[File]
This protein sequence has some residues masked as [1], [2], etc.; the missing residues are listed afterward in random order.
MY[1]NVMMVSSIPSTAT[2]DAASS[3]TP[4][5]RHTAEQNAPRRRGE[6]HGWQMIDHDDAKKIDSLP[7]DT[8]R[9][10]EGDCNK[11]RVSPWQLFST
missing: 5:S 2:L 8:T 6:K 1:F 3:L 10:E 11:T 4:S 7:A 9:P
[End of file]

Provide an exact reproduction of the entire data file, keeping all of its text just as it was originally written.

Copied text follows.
This protein sequence has some residues masked as [1], [2], etc.; the missing residues are listed afterward in random order.
MY[1]NVMMVSSIPSTAT[2]DAASS[3]TP[4][5]RHTAEQNAPRRRGE[6]HGWQMIDHDDAKKIDSLP[7]DT[8]R[9][10]EGDCNK[11]RVSPWQLFST
missing: 5:S 2:L 8:T 6:K 1:F 3:L 10:E 11:T 4:S 7:A 9:P